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Malaysia in transition

Malaysian king slams Muhyiddin's sudden COVID emergency reversal

Palace suggests ending decree early and scrapping ordinances was unconstitutional

Malaysia's Prime Minister Muhyiddin Yassin speaks in parliament on July 26 after the legislature reopened, following a seven-month hiatus.   © Malaysia's Department of Information via AP

KUALA LUMPUR -- Malaysia's King Sultan Abdullah Ri'ayatuddin on Thursday expressed his unhappiness over the government's handling of the nation's coronavirus state of emergency -- the quiet and abrupt cancellation of which has sparked an uproar in parliament.

The king had proclaimed the emergency from January to Aug. 1. He and his fellow Malay state rulers recently made it clear the declaration should not be extended beyond that date, and urged the reluctant government to reconvene the country's suspended parliament to debate ordinances passed during the period.

After parliament reopened on Monday, however, Prime Minister Muhyiddin Yassin's government took both the palace and opposition lawmakers by surprise. The legislature was informed that the cabinet had decided to end the emergency effective July 21, scrapping all the ordinances rather than tabling them for discussion.

This prompted a flurry of condemnation from lower house lawmakers, questions over whether the king had consented to the cancellation, and accusations of an unconstitutional move.

The monarch is not pleased, a palace statement reveals.

"The federal constitution clearly indicates that the power to amend or [order] cancellation of emergency ordinances is vested to the king," Ahmad Fadil Shamsuddin, comptroller of the royal household, said in the statement.

The ditched ordinances included measures to allow the government to take over any premises or private hospitals to handle the COVID-19 crisis; stiffer fines for those not following the virus rules; and increased fines and jail time for those spreading "fake news" about the coronavirus and emergency on social media.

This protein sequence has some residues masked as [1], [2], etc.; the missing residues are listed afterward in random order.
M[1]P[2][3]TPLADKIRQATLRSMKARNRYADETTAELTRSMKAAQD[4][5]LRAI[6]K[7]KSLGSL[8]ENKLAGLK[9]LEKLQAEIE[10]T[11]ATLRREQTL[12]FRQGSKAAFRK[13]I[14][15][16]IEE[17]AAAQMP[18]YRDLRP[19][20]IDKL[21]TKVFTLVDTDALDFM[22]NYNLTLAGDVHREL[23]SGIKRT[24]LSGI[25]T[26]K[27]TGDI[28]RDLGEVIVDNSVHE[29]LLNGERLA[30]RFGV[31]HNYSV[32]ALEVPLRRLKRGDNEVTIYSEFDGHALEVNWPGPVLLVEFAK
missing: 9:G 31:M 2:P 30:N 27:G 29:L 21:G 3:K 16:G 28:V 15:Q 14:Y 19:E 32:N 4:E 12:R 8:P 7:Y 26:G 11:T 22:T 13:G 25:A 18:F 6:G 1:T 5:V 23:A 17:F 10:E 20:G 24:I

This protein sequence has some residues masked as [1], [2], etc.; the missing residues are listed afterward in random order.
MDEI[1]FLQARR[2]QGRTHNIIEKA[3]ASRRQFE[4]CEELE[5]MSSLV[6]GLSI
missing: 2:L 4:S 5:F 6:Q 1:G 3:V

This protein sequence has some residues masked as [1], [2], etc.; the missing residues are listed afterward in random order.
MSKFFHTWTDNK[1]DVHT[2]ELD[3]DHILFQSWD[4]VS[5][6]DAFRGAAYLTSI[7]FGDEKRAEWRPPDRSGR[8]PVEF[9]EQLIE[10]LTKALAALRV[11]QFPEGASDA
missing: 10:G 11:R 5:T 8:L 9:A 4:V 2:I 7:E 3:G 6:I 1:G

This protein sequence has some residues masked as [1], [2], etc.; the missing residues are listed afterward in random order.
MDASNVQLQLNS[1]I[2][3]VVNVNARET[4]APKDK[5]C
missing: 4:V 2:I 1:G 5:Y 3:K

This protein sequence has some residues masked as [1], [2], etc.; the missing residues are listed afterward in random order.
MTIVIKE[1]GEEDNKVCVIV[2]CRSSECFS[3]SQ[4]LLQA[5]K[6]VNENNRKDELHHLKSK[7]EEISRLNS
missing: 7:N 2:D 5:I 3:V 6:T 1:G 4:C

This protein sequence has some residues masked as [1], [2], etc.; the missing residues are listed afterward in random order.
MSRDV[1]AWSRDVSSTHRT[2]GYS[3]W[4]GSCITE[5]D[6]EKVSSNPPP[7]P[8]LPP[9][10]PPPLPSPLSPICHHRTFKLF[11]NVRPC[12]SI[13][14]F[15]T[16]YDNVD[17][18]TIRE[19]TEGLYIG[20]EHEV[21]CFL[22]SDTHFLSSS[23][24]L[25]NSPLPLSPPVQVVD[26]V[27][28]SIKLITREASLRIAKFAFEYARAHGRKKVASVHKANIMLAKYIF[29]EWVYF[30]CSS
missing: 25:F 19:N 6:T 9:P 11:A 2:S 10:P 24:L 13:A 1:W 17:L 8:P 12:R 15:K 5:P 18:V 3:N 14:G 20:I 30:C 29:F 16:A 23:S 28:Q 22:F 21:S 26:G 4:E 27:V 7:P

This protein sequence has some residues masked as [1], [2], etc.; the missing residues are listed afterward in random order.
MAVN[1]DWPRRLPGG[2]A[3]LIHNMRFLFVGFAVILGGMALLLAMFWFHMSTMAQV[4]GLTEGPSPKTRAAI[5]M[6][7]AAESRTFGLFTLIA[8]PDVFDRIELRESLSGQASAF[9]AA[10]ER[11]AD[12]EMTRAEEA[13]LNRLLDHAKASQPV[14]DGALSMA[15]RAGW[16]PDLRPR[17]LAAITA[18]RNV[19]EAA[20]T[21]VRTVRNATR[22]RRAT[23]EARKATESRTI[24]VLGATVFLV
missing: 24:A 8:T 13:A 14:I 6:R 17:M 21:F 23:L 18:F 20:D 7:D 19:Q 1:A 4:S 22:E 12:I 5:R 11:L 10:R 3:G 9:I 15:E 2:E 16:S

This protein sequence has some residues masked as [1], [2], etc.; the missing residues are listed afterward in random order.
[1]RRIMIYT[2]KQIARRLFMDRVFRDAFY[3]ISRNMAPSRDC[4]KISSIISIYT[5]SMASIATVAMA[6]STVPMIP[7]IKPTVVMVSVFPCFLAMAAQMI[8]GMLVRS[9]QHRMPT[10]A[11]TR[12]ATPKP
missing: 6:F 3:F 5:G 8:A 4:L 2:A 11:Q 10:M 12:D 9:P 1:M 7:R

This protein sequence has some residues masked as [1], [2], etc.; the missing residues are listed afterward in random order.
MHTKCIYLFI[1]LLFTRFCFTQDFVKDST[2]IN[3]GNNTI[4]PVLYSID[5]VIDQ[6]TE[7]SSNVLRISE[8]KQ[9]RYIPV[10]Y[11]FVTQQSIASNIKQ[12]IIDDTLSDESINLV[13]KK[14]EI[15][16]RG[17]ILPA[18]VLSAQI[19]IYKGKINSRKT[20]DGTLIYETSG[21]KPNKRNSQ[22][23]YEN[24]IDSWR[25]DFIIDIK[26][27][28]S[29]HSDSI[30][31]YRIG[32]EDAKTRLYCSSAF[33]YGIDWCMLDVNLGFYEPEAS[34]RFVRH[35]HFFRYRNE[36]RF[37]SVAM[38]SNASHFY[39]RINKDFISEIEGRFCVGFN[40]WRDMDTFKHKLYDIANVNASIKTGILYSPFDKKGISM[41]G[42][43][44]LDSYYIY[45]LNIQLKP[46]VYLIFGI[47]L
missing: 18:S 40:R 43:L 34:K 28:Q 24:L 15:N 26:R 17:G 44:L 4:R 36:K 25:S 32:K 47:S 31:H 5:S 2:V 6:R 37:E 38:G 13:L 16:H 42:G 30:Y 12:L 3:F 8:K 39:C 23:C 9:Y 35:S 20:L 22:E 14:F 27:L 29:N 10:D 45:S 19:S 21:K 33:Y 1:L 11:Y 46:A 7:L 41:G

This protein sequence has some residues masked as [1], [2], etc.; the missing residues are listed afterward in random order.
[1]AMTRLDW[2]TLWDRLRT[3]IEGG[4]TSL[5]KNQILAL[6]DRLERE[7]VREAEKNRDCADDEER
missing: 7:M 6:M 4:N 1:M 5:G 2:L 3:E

Ahmad Fadil said the king believes the abrupt cancellation of the ordinances on July 21 and misleading statements in parliament undermine the constitution.

"The king is aware that he will need to act on the advice of the cabinet as stated under Article 40(1) of the federal constitution," the statement said. "However, as the head of state, the king believes he is obligated to advise and criticize any unconstitutional actions done by any parties, especially those entrusted to carry the power of the king."

The legislature, which is in session until next Monday, erupted in chaos after the statement was released, with a shouting match between backbenchers and opposition lawmakers.

Opposition leader Anwar Ibrahim called on Muhyiddin, as well as Law and Parliament Affairs Minister Takiyuddin Hassan, to resign. He accused them of treachery and disloyalty.

"The prime minister and parliament minister have misled the members of parliament and the people of this country," Anwar said. "We have no choice but to demand their resignation immediately."

Former Education Minister Maszlee Malik said the issue could leave a permanent scar on the country's history and its constitutional monarchy system.

"The house must do something about this," he said. "If not, this is a black dot on the country's history and we can never erase this mistake."

Both Muhyiddin and Takiyuddin were absent from the house.

However, Takiyuddin on Monday argued the ordinances did not need to be tabled, since the government had decided to end the emergency last week. This was not known to the public until he spoke in the house.

While the emergency declaration may have ended in controversial fashion, the country's actual COVID-19 crisis continues. Malaysia reported a daily record of 17,405 new infections on Wednesday, pushing the total above 1,060,000.

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